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How private insurance companies lost the deal

BUSINESS
By | December 31st 2011

Luke Anami

Mid this year, Public Service Minister Dalmas Otieno and Finance Minister Uhuru Kenyatta tabled a joint Cabinet paper that made a persuasive case for a medical scheme to provide out-patient services to civil servants.

The Cabinet approved it and the scheme was supposed to roll out on July 1, with the Treasury having allocated funds in this year’s budget.

Under the scheme, the Government was to reroute the medical allowances given to civil servants, as part of their salaries, and pool that together to offer them medical cover, details of which will be provided next week.

The Cabinet recommended that the medical scheme be placed with a consortium of at least five underwriters for periods of three years. The idea of bringing in the NHIF into the picture was not considered an option at this stage, a decision that saw two Cabinet ministers Anyang’ Nyong’o of Medical Services and Mr Otieno engage in a public spat over the matter.

While Prof Nyong’o rooted for NHIF while his Public Service counterpart preferred a private consortium of medical insurance companies. When the matter came before the Cabinet, it preferred Otieno’s choice.

In June, the Ministry of Public Service put out an advert in the newspapers inviting insurance companies to bid. But when the bids were open, there were only two offers.

One consortium of underwriters put together by AON Insurance Brokers, quoted Sh12 billion. Another consortium put together by Faulu Kenya and Sunland Insurance Brokers came up with Sh3.8 billion.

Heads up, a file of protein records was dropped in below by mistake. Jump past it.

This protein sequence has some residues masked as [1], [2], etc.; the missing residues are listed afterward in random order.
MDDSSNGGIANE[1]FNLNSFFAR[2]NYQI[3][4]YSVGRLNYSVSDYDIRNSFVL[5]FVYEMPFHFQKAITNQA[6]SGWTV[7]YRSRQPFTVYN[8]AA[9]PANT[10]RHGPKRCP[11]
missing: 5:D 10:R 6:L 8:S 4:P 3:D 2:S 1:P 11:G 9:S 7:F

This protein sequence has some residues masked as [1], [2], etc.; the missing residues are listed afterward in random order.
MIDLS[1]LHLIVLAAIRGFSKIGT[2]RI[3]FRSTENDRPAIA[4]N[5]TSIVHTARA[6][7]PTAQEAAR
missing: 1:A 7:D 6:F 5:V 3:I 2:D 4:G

The Government confronted with poor applications and widely varying quotations and realising that the more technically compliant consortium had quoted much more money than what was in the budget, decided to cancel the bid and to re-tender.

In the second tender, the two groups of insurance companies basically came together and presented a single quotation.

Under a consortium of 10 underwriters, they were given an offer to provide medical insurance to civil servants at a premium of Sh4.2 billion. AON Insurance Brokers and Faulu Kenya were to come in as administrators.

However, it emerged that it was a challenge for private companies to provide medical cover in all the 47 counties without assistance from NHIF which has a ready network of service providers in all parts of the country.

Faced with the task of handling high administrative costs, the private insurance company’s high quotes for premiums discouraged the Government which opted for the ready established State owned NHIF.

Although the Government is yet to officially explain the decision to consider NHIF, the new medical scheme that hang in the balance for the past six month is now a reality.

 

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